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In English there are plenty of examples of noun-verbs. What are the rules for making more complex compound noun structures into transitive verbs? In particular I would like explanations involving the phrase spontaneous human combustion.

Would the following work?

He spontaneously human-combusted.

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2 Answers

up vote 8 down vote accepted

Human is not necessary here as you've already established it with he. So, you could say "he combusted spontaneously," or "he spontaneously combusted."

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I am trying to understand the rules of how nouns are made into verbs and chose this as an example of a phenomena with a particular name phrase. I appreciate the reconstruction ; any chance you could add in how to make the phrase a verb and the rules governing the transition? If not an explanation of why it can't work the way I'm asking is great too. –  mfg Apr 2 '11 at 21:22
    
@mfg: Do you have any other examples? I'm having trouble coming up with other phrases like spontaneous human combustion that might be verbed. Otherwise, I think the rule would usually be to turn the noun of the phrase into a verb and the modifying adjective into an adverb as in my answer. If there were more than one adjective I can see where it might get confusing. Is this your question? Again, more examples might help. –  Callithumpian Apr 2 '11 at 22:41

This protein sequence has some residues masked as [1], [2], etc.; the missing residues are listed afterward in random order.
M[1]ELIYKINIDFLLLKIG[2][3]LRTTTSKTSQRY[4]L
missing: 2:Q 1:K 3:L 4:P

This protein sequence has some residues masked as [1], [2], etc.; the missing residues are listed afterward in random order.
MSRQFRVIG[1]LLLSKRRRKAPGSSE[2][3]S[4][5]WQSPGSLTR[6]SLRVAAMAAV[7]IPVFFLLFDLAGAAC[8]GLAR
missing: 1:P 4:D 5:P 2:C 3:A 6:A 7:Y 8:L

I am surprised but i couldn't come up with any others either; so your answer works for me –  mfg Apr 3 '11 at 16:03
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I would use autoimmolation.

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That's a noun. The verb would be to autoimmolate. –  Yitzchak Apr 3 '11 at 2:46
    
Hmm, I like that word. –  Mahnax Jan 4 '12 at 8:58
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